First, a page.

Over the years a number of Ottoman swords have turned up with gilt copper hilts and scabbards that were covered in corals and turquoises. Most of these seem to date from the 19th century, but are loosely based on much older examples with similar decoration...
Base 5.5 mm
Middle 4.3 mm
Widest at tip 3.5 mm
Base 18 mm
Middle 28 mm
Widest at tip 35 mm
13 cm from hilt
Bima Sultanate, Sumbawa
Iron, buffalo horn, wood, silver, leather
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The Island of Sumbawa is situated in the central-southern part of Indonesia. Between 1620 and 1958 A.D. the eastern part of the island was ruled by the Bima Sultanate. For the most part, Bima was a stable kingdom and a prosperous hub of trade under strong Islamic and Hindu cultural influences. Kabeala was the East Sumbanese word for parang, which in turn is Indonesian for sword.
A rather fine specimen of this type. The blade with a pronounced widening towards the tip is forged with a boldly contrasting wood-grain pattern. The top section, seen from the side, seems to consist of two billets that have been folded back over themselves and then joined. Each "fold" is reminiscent of Tibetan "hairpin forging".
The downward curving hilt is carved from a single piece of black water buffalo horn. The grain in the horn nicely follows the shape of the hilt. The pistol shape at first looks odd on what is purely a cutting weapon, but it actually enables the user to add leverage to the cut with the little finger placed just behind the notch near the end.
The wooden scabbard is entirely covered with silver sheet. The silver is of high purity as indicated by the blueish hue in its tarnish. It consists of three pieces, a mouthpiece, endpiece and a plate covering the midsection. Mouth and endpieces are joined at the seem while the middle section is joined in the middle of what would be the inside of the scabbard, worn against the body. The other side is much more finely worked, including the detail in the repousse decoration.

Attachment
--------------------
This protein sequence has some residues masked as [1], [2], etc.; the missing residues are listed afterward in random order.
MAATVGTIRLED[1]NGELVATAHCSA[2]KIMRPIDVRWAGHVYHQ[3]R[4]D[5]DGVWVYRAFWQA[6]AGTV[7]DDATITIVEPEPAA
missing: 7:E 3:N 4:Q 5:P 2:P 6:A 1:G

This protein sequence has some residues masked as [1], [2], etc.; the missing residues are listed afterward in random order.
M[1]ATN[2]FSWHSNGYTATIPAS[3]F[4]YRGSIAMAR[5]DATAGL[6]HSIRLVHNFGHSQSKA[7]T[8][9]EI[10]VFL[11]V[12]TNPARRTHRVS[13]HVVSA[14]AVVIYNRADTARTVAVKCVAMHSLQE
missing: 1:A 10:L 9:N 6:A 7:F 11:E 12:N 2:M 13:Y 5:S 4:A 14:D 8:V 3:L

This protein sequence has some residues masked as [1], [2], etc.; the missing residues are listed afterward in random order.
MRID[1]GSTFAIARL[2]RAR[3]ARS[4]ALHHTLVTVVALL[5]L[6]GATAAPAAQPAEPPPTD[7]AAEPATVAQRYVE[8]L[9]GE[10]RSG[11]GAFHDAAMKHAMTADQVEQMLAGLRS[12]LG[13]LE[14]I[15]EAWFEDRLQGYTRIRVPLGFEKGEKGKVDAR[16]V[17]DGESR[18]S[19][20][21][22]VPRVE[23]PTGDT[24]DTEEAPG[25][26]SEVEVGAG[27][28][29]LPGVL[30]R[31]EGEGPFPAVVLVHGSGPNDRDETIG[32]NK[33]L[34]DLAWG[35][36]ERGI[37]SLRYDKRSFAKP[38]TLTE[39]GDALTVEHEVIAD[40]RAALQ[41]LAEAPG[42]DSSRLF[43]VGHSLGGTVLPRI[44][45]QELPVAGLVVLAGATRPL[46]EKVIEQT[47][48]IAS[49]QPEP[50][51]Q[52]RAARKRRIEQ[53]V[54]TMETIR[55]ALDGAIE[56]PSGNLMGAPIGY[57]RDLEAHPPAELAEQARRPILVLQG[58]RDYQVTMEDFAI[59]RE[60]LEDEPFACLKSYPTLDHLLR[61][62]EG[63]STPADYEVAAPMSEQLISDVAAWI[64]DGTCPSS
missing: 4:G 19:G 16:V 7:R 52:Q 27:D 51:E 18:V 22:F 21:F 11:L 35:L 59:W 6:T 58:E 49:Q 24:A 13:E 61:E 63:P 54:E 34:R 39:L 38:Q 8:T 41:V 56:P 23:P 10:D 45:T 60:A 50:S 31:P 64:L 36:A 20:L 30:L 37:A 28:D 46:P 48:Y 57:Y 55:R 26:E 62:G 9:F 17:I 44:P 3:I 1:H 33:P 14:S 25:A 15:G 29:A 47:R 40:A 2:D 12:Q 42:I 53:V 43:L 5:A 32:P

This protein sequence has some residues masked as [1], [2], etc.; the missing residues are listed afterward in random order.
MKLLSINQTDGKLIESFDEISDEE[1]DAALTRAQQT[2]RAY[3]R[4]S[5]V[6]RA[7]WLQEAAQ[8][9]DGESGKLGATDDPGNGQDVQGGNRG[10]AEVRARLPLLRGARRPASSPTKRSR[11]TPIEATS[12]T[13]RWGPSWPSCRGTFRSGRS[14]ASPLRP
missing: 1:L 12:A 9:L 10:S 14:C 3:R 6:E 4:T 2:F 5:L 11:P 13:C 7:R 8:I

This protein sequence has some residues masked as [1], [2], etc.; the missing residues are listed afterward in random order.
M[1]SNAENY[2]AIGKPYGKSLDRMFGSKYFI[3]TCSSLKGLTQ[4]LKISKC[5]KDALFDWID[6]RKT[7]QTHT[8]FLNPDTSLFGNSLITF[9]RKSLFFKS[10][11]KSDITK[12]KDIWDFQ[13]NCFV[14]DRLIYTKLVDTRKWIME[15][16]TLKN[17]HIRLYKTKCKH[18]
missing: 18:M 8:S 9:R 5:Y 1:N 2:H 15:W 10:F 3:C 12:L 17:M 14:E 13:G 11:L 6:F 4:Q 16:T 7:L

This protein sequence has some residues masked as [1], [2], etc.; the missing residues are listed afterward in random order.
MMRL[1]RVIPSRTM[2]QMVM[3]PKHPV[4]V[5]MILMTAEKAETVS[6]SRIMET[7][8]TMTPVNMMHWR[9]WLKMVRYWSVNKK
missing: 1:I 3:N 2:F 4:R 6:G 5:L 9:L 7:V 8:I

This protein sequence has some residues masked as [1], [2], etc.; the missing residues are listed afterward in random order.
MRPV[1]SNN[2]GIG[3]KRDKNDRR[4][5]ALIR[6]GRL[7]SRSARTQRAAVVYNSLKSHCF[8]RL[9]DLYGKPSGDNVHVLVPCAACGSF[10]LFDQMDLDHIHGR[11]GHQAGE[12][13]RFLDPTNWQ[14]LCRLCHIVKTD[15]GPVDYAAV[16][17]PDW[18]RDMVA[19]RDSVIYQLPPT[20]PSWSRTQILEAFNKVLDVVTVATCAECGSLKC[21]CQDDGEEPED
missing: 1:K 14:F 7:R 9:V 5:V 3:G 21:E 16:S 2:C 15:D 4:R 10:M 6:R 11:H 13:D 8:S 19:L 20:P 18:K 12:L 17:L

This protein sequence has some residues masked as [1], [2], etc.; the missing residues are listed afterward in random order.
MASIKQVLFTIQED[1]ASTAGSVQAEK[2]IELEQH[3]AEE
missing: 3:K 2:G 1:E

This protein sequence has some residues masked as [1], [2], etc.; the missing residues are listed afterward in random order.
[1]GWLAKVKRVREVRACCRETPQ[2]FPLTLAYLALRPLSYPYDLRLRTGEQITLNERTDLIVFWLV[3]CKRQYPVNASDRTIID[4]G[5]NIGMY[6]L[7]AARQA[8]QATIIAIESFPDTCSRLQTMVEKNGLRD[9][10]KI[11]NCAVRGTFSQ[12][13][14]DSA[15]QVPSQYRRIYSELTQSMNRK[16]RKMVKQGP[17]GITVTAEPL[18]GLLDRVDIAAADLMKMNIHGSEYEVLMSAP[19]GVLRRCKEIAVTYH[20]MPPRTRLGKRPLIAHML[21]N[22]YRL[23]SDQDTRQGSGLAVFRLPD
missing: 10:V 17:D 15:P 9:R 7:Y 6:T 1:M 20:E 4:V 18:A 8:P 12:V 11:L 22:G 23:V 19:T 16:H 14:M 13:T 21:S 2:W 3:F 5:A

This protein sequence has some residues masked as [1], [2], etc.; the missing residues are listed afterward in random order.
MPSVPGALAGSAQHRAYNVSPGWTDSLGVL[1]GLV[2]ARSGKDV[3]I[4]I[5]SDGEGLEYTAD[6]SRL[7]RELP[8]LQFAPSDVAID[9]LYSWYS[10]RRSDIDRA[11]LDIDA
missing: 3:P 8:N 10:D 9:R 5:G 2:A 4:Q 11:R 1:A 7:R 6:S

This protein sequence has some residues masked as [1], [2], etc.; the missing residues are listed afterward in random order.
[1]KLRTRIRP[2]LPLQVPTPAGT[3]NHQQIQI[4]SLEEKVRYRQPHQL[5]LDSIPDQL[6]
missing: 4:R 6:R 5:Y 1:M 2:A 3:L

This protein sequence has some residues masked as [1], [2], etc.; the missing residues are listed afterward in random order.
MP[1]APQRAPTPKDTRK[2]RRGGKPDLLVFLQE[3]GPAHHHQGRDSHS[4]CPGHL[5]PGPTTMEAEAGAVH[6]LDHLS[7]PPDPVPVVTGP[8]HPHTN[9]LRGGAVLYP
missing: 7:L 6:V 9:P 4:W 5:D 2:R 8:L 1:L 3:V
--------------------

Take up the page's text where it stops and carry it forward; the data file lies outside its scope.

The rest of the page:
The decoration consists of floral scrollwork, floral sprays, vegetal borders, and geometric shapes worked in repousse and then chased for added detail. The style reminds of Javanese work.
Attached to the scabbard are two loops for a suspension. A small silver chain is attached.
Sumbawa kabaela are fairly rare on the market, and when encountered most are simple affairs with wooden scabbards held together by bands of rattan. Among those that are entirely silver-clad, the work on this example ranks quite well.
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The archetypical Chinese sword guard that gave rise to the Japanese genre of "nanban tsuba".
A very rare Chinese saber guard dating from the height of the Qing dynasty.
A Chinese sword guard from the 18th century with a Buddhist mantra in lantsa script.
It's face covered with beautifully lacquered leather, in that characteristic earlier style.
Such rings were worn by Qing dynasty "bannermen" as a sign of their status as a conquest elite.